As the processing time, capacity and complexity of high speed central processors are improved, additional functions are imposed on the input/output `section of the computer. These additional functions include: receiving of digital data in blocks from the input and output units and assembling the |blocks into a format for use by the high speed central processor; communicating simultaneously with several input and output units, communicating directly with the high speed central processor when necessary, and performing calculations on digital data necessary for preparation of the data in a format for use by the central processor.

This invention discloses the use of a plurality of input/ output sections, or time sharing processors, which are a plurality of separate storage means time sharing the use of common data processing units such as adders and necessary instruction control facilities. The result is a plurality of autonomous time sharing processors which cooperate with a high speed central processor through a common central memory.

ice

An example of a typical high speed central processor with which the time sharing processors may be utilized is disclosed in a copending patent application entitled Digital Computer Central Processor," Ser. No. 38l,076, by James E. Thornton and Seymour R. Cray, tiled July 8, 1964.

It is therefore the primary object of this invention to provide a fast, independent, multiple-service input and output facility for a central processor.

Another object of this invention is to provide a time sharing processor which will communicate with generally slower input and output equipment while permitting independent computation by a high speed central processor.

Yet another object of this invention is to provide a plurality of time sharing processors which can communicate with a plurality of input and output units concurrently.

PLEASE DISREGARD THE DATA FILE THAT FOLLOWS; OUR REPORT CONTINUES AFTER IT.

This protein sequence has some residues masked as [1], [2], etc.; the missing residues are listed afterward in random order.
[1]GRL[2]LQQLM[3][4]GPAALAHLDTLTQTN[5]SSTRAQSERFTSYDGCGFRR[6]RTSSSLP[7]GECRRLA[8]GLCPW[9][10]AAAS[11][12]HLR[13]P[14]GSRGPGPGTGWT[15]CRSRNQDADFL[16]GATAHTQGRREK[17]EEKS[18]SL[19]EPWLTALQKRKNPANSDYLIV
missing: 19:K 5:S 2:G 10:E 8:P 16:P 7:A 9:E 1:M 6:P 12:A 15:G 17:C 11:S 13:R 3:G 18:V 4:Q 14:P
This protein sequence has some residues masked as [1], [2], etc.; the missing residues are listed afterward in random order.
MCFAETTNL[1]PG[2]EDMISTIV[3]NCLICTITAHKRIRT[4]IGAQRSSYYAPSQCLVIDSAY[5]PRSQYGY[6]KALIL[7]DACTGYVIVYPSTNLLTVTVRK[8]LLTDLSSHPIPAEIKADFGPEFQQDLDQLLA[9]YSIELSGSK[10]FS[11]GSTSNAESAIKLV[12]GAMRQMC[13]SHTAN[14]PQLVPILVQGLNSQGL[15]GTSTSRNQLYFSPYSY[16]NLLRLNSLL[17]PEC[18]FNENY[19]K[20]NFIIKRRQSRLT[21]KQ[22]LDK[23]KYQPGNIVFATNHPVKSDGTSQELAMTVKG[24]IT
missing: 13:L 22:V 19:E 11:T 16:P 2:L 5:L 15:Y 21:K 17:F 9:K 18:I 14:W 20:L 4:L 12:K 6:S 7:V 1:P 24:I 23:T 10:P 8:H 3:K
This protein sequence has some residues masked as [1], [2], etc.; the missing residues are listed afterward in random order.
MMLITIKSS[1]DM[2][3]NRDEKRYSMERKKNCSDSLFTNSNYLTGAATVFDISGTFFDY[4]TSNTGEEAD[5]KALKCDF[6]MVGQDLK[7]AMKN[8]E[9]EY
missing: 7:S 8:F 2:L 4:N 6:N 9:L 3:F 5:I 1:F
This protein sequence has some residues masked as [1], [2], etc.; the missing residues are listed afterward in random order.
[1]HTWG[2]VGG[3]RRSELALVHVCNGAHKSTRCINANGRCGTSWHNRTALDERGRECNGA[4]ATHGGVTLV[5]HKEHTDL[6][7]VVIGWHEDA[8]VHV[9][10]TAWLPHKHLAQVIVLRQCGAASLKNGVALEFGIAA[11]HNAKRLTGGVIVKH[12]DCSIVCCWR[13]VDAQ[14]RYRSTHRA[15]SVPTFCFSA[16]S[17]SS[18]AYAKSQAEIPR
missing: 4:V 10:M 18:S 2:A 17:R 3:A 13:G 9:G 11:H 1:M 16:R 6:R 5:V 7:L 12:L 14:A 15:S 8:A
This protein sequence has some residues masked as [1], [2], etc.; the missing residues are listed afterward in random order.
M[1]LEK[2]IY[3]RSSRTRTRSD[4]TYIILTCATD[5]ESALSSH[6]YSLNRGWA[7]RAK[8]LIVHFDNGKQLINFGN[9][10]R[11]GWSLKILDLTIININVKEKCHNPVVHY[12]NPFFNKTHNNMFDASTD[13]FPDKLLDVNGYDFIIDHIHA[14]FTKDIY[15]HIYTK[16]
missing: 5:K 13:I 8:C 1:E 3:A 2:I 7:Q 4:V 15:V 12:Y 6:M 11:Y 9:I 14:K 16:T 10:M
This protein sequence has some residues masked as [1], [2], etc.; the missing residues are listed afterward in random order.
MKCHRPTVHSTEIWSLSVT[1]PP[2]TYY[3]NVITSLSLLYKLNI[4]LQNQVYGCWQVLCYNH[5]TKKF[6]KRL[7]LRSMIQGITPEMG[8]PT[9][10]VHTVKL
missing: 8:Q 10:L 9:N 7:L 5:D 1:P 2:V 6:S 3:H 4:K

A further object of this invention is to provide a plurality of time sharing processors which will maintain order on all input/output channels including the time when simultaneous input/output operations are performed.

Another object of this invention is to provide a time sharing processor in which programs are executed in a multiplexing arrangement which uses the principle of timesharing.

Still another object of this invention is to provide a plurality of time sharing processors each having separate memory means for storing a program while time sharing a common data processing device, which device in turn shares a common central memory with a high speed central processor.

These and other objects and the entire scope of the invention will become more fully apparent when considered in light of the following detailed description of an illustrative embodiment of this invention and from the appended claims.

FIGURE 1 is an overall diagram illustrating the general arrangements between time sharing processors, the input and output equipment and the central memory.

FIGURE 2 is an illustration of the format of a 12 bit instruction which is to be executed by a time sharing processor.

FIGURE 3 is an illustration of the format of a 24 bit instruction having the same function as the instruction of FIGURE 2.

FIGURE 4 is a logical diagram illustrating the separate memories, the time shared data processing device, the input/output channels and their associated controls.

FIGURE 5 is a map of the registers within the delay device portion of the time sharing processor including the controlling clock pulses.

FIGURE 6 illustrates a typical transistor amplifier which may be utilized within the time sharing processor.

FIGURE 7 illustrates a typical AND gate utilizing the transistor amplifier of FIGURE 6.

FIGURE 8 illustrates a typical OR gate utilizing the transistor amplifier of FIGURE 6.

FIGURE 9 illustrates a typical hip-flop utilizing the transistor amplier of FIGURE 6.

FIGURE 10 is a chart illustrating typical voltage levels of the hip-flop of FIGURE 9.

FIGURES lla through llf are logical symbols illustrating the basic electrical circuits set forth in FIGURE 6 through FIGURE 9.

FIGURE l2 is a logical diagram illustrating in detail the flip-flops and their associated control within the delay device for the bits A0, PU, and Q0 of the A, P and Q registers.